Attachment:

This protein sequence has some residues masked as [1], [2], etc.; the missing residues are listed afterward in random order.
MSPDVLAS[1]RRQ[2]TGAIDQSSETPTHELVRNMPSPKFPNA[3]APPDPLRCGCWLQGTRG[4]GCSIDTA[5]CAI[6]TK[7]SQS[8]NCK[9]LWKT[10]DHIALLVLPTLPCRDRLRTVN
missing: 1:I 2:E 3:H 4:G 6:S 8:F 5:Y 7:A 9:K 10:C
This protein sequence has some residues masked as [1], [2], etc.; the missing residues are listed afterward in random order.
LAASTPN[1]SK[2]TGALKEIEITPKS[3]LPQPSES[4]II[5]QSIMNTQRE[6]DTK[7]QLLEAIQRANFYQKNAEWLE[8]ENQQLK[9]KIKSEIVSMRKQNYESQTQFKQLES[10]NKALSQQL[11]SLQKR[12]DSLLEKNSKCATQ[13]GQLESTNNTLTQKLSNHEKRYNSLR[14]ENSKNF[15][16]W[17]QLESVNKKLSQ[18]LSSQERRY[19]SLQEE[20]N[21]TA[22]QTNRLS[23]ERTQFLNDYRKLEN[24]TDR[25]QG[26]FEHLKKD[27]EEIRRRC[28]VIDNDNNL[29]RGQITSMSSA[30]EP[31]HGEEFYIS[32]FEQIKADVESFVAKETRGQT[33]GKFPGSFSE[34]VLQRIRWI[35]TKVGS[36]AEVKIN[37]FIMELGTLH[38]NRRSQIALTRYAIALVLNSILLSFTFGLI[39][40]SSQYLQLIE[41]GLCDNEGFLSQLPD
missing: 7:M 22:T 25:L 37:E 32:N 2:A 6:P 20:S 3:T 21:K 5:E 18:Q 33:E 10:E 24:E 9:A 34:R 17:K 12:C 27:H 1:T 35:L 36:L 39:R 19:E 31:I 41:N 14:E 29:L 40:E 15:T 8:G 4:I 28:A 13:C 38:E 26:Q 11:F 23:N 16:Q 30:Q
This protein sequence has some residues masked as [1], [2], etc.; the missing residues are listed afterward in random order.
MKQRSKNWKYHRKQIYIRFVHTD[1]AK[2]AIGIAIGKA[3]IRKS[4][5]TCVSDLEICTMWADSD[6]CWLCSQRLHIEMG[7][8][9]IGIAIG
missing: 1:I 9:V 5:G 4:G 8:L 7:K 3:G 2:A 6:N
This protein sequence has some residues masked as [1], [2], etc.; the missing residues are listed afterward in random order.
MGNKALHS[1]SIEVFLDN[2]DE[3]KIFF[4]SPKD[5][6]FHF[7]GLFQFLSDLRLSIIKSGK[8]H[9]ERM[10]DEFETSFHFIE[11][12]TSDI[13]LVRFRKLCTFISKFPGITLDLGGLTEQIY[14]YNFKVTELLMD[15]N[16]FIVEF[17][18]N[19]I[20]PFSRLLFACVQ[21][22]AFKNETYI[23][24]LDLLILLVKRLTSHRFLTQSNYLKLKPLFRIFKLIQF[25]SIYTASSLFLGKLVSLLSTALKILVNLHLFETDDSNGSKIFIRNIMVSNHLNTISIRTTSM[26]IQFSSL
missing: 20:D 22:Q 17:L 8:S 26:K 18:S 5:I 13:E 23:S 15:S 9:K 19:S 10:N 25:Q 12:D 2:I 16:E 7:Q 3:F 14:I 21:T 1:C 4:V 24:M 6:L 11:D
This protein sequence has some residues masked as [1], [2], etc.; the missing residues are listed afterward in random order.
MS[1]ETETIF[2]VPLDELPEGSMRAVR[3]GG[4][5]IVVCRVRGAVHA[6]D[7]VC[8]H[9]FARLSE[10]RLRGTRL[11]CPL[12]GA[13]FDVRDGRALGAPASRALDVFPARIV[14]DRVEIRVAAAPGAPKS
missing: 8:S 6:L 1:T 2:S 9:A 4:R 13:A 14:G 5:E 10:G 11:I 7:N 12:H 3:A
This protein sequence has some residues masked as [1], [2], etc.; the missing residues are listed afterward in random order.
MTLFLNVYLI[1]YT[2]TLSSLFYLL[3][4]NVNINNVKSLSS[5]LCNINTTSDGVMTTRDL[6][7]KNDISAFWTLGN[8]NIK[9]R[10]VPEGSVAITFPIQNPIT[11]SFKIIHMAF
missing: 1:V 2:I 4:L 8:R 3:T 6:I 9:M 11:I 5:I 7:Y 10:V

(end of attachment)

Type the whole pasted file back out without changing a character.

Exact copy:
This protein sequence has some residues masked as [1], [2], etc.; the missing residues are listed afterward in random order.
MSPDVLAS[1]RRQ[2]TGAIDQSSETPTHELVRNMPSPKFPNA[3]APPDPLRCGCWLQGTRG[4]GCSIDTA[5]CAI[6]TK[7]SQS[8]NCK[9]LWKT[10]DHIALLVLPTLPCRDRLRTVN
missing: 1:I 2:E 3:H 4:G 6:S 8:F 5:Y 7:A 9:K 10:C
This protein sequence has some residues masked as [1], [2], etc.; the missing residues are listed afterward in random order.
LAASTPN[1]SK[2]TGALKEIEITPKS[3]LPQPSES[4]II[5]QSIMNTQRE[6]DTK[7]QLLEAIQRANFYQKNAEWLE[8]ENQQLK[9]KIKSEIVSMRKQNYESQTQFKQLES[10]NKALSQQL[11]SLQKR[12]DSLLEKNSKCATQ[13]GQLESTNNTLTQKLSNHEKRYNSLR[14]ENSKNF[15][16]W[17]QLESVNKKLSQ[18]LSSQERRY[19]SLQEE[20]N[21]TA[22]QTNRLS[23]ERTQFLNDYRKLEN[24]TDR[25]QG[26]FEHLKKD[27]EEIRRRC[28]VIDNDNNL[29]RGQITSMSSA[30]EP[31]HGEEFYIS[32]FEQIKADVESFVAKETRGQT[33]GKFPGSFSE[34]VLQRIRWI[35]TKVGS[36]AEVKIN[37]FIMELGTLH[38]NRRSQIALTRYAIALVLNSILLSFTFGLI[39][40]SSQYLQLIE[41]GLCDNEGFLSQLPD
missing: 7:M 22:T 25:L 37:E 32:N 2:A 6:P 20:S 3:T 21:K 5:E 18:Q 33:E 10:E 24:E 9:A 34:R 17:K 12:C 27:H 1:T 35:L 36:L 39:R 19:E 31:I 41:N 14:E 29:L 40:E 15:T 8:G 4:I 28:A 13:C 38:E 26:Q 11:F 23:N 16:Q 30:Q
This protein sequence has some residues masked as [1], [2], etc.; the missing residues are listed afterward in random order.
MKQRSKNWKYHRKQIYIRFVHTD[1]AK[2]AIGIAIGKA[3]IRKS[4][5]TCVSDLEICTMWADSD[6]CWLCSQRLHIEMG[7][8][9]IGIAIG
missing: 1:I 9:V 5:G 4:G 8:L 7:K 3:G 2:A 6:N
This protein sequence has some residues masked as [1], [2], etc.; the missing residues are listed afterward in random order.
MGNKALHS[1]SIEVFLDN[2]DE[3]KIFF[4]SPKD[5][6]FHF[7]GLFQFLSDLRLSIIKSGK[8]H[9]ERM[10]DEFETSFHFIE[11][12]TSDI[13]LVRFRKLCTFISKFPGITLDLGGLTEQIY[14]YNFKVTELLMD[15]N[16]FIVEF[17][18]N[19]I[20]PFSRLLFACVQ[21][22]AFKNETYI[23][24]LDLLILLVKRLTSHRFLTQSNYLKLKPLFRIFKLIQF[25]SIYTASSLFLGKLVSLLSTALKILVNLHLFETDDSNGSKIFIRNIMVSNHLNTISIRTTSM[26]IQFSSL
missing: 20:D 22:Q 17:L 8:S 26:K 18:S 5:I 13:E 23:S 15:S 9:K 19:S 10:N 25:Q 12:D 2:I 16:E 7:Q 3:F 14:I 21:T 1:C 4:V 24:M 6:L 11:D
This protein sequence has some residues masked as [1], [2], etc.; the missing residues are listed afterward in random order.
MS[1]ETETIF[2]VPLDELPEGSMRAVR[3]GG[4][5]IVVCRVRGAVHA[6]D[7]VC[8]H[9]FARLSE[10]RLRGTRL[11]CPL[12]GA[13]FDVRDGRALGAPASRALDVFPARIV[14]DRVEIRVAAAPGAPKS
missing: 8:S 6:L 1:T 2:S 9:A 4:R 13:A 14:G 5:E 10:G 11:I 7:N 12:H 3:A
This protein sequence has some residues masked as [1], [2], etc.; the missing residues are listed afterward in random order.
MTLFLNVYLI[1]YT[2]TLSSLFYLL[3][4]NVNINNVKSLSS[5]LCNINTTSDGVMTTRDL[6][7]KNDISAFWTLGN[8]NIK[9]R[10]VPEGSVAITFPIQNPIT[11]SFKIIHMAF
missing: 1:V 2:I 4:L 8:R 3:T 6:I 9:M 11:I 5:I 7:Y 10:V